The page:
So far as we’ve seen, selection favors traits beneficial to the individual. In that case, how did altruism evolve? The concept of group selection offers a compelling perspective…
Once again, we’re going beyond what’s in our textbooks to look at some related topics that connect with more recent developments in Biology. Today, we’ll consider portions of a Science Friday interview with EO Wilson and TED Talk by Jonathan Haidt below should provide a nice introduction to the concept of group selection, another means by which species can change over time.
Also included here are excerpts from The Social Conquest of Earth in case you’d like to get more familiarized with group selection.
For this challenge, you can utilize observations you’ve made in the past or go outdoors again. If you’d like to work on this challenge as one of your four required for the Naturalist Perspective part of the course, you may submit the blog post for it by the end of the day on Dec. 6th.
- Pick an organism that you’ve seen at Site Alpha, Beta or Gamma.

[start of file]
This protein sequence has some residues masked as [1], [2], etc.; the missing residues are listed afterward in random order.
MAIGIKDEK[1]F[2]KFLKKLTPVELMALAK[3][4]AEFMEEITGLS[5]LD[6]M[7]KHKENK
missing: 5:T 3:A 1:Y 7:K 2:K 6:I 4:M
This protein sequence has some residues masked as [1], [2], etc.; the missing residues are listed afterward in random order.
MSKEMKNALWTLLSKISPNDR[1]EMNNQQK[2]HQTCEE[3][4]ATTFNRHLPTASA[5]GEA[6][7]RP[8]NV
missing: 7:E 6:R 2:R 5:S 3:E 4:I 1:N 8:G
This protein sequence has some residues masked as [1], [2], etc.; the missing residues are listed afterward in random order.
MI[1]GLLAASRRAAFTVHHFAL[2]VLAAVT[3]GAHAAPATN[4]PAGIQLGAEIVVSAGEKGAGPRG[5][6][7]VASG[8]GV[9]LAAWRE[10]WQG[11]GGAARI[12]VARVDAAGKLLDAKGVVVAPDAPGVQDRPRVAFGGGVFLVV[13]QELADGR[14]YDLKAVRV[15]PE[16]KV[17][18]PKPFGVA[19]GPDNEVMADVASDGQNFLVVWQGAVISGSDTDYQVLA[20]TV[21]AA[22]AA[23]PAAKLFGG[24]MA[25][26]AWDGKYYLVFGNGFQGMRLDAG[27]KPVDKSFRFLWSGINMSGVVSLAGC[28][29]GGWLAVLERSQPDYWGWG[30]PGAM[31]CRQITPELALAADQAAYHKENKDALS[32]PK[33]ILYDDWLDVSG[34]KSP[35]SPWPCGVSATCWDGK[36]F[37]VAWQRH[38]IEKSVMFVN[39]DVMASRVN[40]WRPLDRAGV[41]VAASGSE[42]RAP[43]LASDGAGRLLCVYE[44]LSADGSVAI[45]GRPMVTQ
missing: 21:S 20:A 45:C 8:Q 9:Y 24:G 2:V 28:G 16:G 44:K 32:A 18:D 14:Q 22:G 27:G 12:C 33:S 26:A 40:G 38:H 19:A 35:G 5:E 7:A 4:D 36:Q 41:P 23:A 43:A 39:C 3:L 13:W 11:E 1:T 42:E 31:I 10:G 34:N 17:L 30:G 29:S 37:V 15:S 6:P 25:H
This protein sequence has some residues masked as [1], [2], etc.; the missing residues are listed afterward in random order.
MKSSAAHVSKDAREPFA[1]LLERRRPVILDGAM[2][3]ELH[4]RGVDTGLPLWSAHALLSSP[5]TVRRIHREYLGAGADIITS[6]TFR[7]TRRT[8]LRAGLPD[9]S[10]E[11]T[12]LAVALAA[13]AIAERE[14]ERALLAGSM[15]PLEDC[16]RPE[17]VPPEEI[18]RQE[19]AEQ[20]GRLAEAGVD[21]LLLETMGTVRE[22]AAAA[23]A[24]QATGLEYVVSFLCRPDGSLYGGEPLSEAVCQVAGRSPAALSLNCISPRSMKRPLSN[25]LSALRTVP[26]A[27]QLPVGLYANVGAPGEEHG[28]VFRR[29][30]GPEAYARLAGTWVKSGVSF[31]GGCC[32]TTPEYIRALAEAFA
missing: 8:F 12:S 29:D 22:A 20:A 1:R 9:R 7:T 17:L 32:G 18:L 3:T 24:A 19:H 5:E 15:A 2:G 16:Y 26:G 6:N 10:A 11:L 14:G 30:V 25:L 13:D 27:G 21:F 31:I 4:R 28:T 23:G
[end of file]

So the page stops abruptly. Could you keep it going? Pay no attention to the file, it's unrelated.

- Perform some informational research to see if you can find out the evolutionary history of this organism. Try to answer these questions in the course of your research:
- How old is this species or its family, evolutionarily speaking? Apidae family of bees, for example, arose about 87 million years ago, while it’s thought that the honey bee we know today came into being around 2-3 million years ago; contrast that with the Deep Look video below, which tells us that sea otters as a species are only about 1.6 million years old.
- What species are this organism most closely related to? What characteristics do these species have in common?
- What kind of common ancestor gave rise to all these species? This might be a challenging question to answer.
- When did that common ancestor arise? The common ancestor of all bees, for example, appeared 135 million years ago.
- Write a blog post summarizing what you’ve been able to find out.
For class on Dec. , please do the following:
- Read Biology 20.1, 20.3, 20.4 (20.2 optional) or EO Wilson’s Life on Earth chapter 3
- Listen to this news story about color and be prepared to answer these questions in class: (a) what selective pressure(s) are mentioned in the news story? (b) what is the result of the pressures?
- Also, to get some perspective on (cosmic) evolution through a short oral history of the universe, listen to the “What Are The Origins Of The Universe?” TED Radio Hour segment. The rest of the episode has some fantastic perspectives on biological evolution as well.
If you’re curious about how some butterfly wings take on vivid colors, give this Deep Look video a watch.